15. Brilliant! I have a ton of these in the garage already, now I'm not sure I can wait until school starts. I may start shooting them just for the fun of it. :lol:
  16. I thought, "Oh, Debby Harry! Super fun, super cute!" Then I had to google Elizabeth Warren. And now I want to cry for you. That's not even in the same universe as what you asked for!! Where do you live? (Rhetorical; personal, I know.) But I mean, are you near a downtown or college town? Maybe you'd have better luck at a salon that's geared towards a more edgy clientele. You might have to bring in a photo of Debby Harry LOL but they'd get the style right away and hopefully nail the cut you want. I'm sorry you have a mom bob :sad: I hope it grows out quickly!
  17. :patriot: Oh, Moses, that's a big baby!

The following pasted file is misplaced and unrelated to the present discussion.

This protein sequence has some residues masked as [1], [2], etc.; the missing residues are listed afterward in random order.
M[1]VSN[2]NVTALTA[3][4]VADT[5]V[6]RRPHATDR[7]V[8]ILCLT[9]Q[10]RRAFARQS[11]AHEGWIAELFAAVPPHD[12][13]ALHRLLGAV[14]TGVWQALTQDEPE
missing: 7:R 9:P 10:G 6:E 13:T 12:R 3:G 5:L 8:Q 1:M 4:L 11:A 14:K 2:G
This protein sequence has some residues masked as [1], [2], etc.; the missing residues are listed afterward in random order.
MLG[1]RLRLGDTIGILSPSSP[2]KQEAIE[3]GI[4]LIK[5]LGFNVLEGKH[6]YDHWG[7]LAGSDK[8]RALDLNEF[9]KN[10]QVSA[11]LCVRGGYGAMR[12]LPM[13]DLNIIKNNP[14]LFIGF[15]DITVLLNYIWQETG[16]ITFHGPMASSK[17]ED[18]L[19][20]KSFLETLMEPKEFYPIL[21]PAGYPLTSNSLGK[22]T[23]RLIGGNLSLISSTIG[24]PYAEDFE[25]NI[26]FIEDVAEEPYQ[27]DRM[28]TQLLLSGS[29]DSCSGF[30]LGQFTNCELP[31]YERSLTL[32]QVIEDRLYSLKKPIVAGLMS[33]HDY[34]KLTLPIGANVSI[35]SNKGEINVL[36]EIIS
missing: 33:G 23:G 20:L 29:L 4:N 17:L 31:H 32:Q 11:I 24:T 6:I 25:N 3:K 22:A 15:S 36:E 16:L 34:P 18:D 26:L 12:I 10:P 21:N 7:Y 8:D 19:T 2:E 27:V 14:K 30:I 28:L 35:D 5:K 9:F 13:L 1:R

18. I think this is a lie people tell themselves. I say this with all due respect because I see so many working and middle class Americans who feel stuck without options for education - too "rich" to qualify for much aid, too "poor" to actually fund higher education out of pocket. But I think the real issue is that they aren't as hungry as those who driven by true necessity to move up the socio-economic ladder, and so they justify opportunity away. I started out with less than most people. I know this because when we first moved here, we ate canned dog food since it was cheaper but still "meat" so it had to be okay, right? With rice, always with rice. Every meal was rice, sometimes we were lucky and got the dog food, too. Two years later I had a full scholarship to a major university. I wasn't going to college any other way, and it's part of why we moved to this country so I wasn't about to let my family down. I don't normally share that experience. It's humiliating. But it's important in illustrating why I tell my kids to "work smart" - because I know it pays off. I feed my dogs human food LOL. Starting out 50-100K in debt wasn't an option for me; it wasn't a luxury I could even entertain, and so I didn't. I busted my butt to secure my way into college. My extended family, in turn, busted theirs to buy a rental property for each of us ... they (smartly) determined it to be a wise investment. Let other people's money fund their children's education and let other people's money fund their college room and board expenses. And it worked. With 12 kids to put through college (my eldest sister didn't attend until her 30s) my parents funded $0 towards tuition and managed to gift 10 of us rental properties upon graduation. Every single one of those mortgages was paid off by renters, not by my parents; they merely fronted the money. They stuck it into a property instead of a savings account. It's unfortunate that the take away is 'disheartening' because I firmly believe that if I could do it, anyone can - especially most American kids who grew up working or middle class and have significant more advantages than I ever did. They just have to be hungry or desperate enough, and most aren't.